The dead bodies of hundreds of New York City residents remain in a refrigerated morgue on the Brooklyn waterfront more than a year after the coronavirus pandemic emerged in the city.

Roughly 750 people are in long-term storage in the specially designed disaster morgue that opened in April, Dina Maniotis, executive deputy commissioner of the Chief Medical Examiner’s Office, told the city council’s Committee on Health, the New York Post reported.

In the early days of the pandemic, the city took the unusual step of putting coronavirus-infected bodies in packed refrigerated trucks as morgues, hospitals and funeral homes were overwhelmed and lacked space.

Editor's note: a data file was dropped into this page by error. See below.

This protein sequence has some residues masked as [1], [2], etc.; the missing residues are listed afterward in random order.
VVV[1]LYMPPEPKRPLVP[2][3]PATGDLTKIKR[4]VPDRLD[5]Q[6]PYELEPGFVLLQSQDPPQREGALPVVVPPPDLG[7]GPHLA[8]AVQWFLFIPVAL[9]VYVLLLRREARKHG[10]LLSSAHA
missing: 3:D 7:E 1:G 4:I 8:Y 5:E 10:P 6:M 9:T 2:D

Maniotis said the facility was designed to give families extra time to deal with the loved one’s corpse but the arrangement was meant to be temporary.

“In the very near future, we will begin to notify all the families that we’ve been working with that we are now going to ramp our operations down slowly, give them the time that they need, and we’ll keep the operation going as they need it,” she said, the Post reported.

Maniotis said that families of the many of the dead still in storage have asked the city to bury their remains on Hart Island, the nation’s largest public cemetery, while the city has lost contact with the families of others, The Post reported.

WI Guest Author

This correspondent is a guest contributor to The Washington Informer.

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